egotistic delight aroused when multi- ows, then one is said to dream. ical to reason, and thus the very anti- completely; the whole thing depends
tudes of admirers applaud triumph Dreaming is the activity of the san- thesis of human life when life is con- on bias, and bis in this case I do not
and render to the hero of material guine, ardent brain while the body is sidered a struggle toward an end. have. I enjoyed Sandburg much, and
ascendency glorious ovations. To in resnose. On a winter's day, for in-The man who fights and suffers also Lofting equally. I am as interested
dream is to sink with drowsiness into stance, one looks at the maple tree, experiences the thrills of victory; or L oin eqyg of Dab-Dab the Duck as
chimerical imaginings and to escape and the cofnslex twigs and branches in other words happiness is his: be- in the irrepressible feminity of Dippy
hateful necessity by denying it. somehow merge into ferocious,, black cause happiness is the satisfying of the Wisp. Both of themiit seems to
There have been men in every age diagons of oriental monsters which desires. Despite all religious argu- me, are the virorks of genius, but not
whom history remembers because of are engaged in titanic conflict; or else ment, the desires of the spirit and of the same sort of genius. They have
their improvident lives in which, be- are crouched ready to leap with merc- the mind are only a meagre portion poetry, fantasy, humor, and some
tween spasms of uproarious mirth, iessness upon some prey. The irides- of all desires that are. He who yearns realism. Neither book is for children
they surrendered themselves to phan- ' cence of mother-of-pearl or of a film for a purely intellectual life, really alone; Sandburg in particular will at-
tom-making abstraction. We never of oil on water often undergo trans- yearns for a semi-life: and in time, tract the adult while he may leave the
can forget Hafiz, nor Omar Khayyam, formation into valleys filled with div- after his bpdy has been denied and ten-year-old quite unmoved. A bankem
nor Anacreon, nor Thomas Moore: for ers tinted flowers; or, again, suggest starved ofits whims, he will find him- may read of Dr. Dolittle and enjoy,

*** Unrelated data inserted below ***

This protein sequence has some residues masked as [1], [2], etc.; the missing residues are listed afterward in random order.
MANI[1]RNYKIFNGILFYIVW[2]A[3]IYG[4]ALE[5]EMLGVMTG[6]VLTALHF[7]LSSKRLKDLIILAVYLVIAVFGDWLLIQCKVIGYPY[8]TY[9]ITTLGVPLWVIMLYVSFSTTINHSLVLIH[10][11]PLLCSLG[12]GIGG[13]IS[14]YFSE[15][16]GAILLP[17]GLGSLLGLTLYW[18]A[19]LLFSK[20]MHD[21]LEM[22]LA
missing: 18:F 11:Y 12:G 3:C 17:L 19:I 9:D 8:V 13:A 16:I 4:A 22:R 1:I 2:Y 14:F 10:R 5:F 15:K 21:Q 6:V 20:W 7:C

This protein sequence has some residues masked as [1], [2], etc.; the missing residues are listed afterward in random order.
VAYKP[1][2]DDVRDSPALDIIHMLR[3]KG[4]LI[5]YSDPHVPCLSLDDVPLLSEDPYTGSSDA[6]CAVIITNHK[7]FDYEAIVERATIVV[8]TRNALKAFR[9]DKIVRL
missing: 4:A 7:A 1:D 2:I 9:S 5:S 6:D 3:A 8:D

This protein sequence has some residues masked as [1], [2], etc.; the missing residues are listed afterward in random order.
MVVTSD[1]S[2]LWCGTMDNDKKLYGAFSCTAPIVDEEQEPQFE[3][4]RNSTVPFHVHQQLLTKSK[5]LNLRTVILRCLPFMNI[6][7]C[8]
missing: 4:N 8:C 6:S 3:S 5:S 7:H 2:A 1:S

they symbolize a radical instinct sometimes the aural colors of life's self 'in quitean hopeless condition. while the grown-up who follows the
which is' present in every human- I emotions themselves. Emotions have He will find that he is an emotional adventures ofSlip Me Liz is apt to be
being-an instinct which can never be colors: gray is fear and selfishness; hypocrite, that he owns nothing aside a subscriber to the Nation, The Nw
abolished even though overcome. We green is deceit and tact; crimson is from illusions, and that, in truth, Republic, and the Dial. In Lofting we
preserve the name Anacreon not so sensual love; orange is pride, ambi- even they are beginning to 'fade; In- have a true successor of Mrs. Gatty
much for his betitching odes which I tion; yellow is intellectual power. deed, he no longer exists. In deny- and Lewis Carroll: Sandburg is in a
sometimes we crave to read as for the Can you imagine what a tremendous ing half of life he has-'denied all of class by himself, a creator, succssor
idea which he typifies: that life is spectacle it is to look into a sea-shell life; and in place of fervent pleasures to no one-and perhaps the prdecs-
short and should be happy, and that and there contemplate the antagonist- and elegant, intricate fantasies he act- sor of none. How, then, can one com-
earthly attainments at best melt into ic forces of existence struggling with ually clutches but the deserted shells pare?
oblivion before the grave, one-another and undergoing constant of dreams. Life has escaped him. ' By Carroll Lane Fenton
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FIFTH AT